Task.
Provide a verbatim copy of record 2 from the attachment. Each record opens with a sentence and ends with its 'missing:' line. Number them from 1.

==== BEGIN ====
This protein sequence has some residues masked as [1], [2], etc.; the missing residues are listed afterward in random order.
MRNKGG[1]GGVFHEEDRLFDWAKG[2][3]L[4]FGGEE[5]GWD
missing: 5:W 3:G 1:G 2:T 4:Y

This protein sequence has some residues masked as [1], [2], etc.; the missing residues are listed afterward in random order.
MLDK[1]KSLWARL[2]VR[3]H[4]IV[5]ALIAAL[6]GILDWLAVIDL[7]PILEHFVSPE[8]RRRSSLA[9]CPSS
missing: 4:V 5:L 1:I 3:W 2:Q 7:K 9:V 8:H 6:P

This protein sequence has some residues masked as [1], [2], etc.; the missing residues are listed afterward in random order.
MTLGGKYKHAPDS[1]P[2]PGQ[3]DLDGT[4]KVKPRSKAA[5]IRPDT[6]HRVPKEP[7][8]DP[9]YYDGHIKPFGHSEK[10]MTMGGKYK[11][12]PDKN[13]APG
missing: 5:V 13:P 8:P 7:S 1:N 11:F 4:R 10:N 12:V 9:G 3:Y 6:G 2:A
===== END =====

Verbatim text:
This protein sequence has some residues masked as [1], [2], etc.; the missing residues are listed afterward in random order.
MLDK[1]KSLWARL[2]VR[3]H[4]IV[5]ALIAAL[6]GILDWLAVIDL[7]PILEHFVSPE[8]RRRSSLA[9]CPSS
missing: 4:V 5:L 1:I 3:W 2:Q 7:K 9:V 8:H 6:P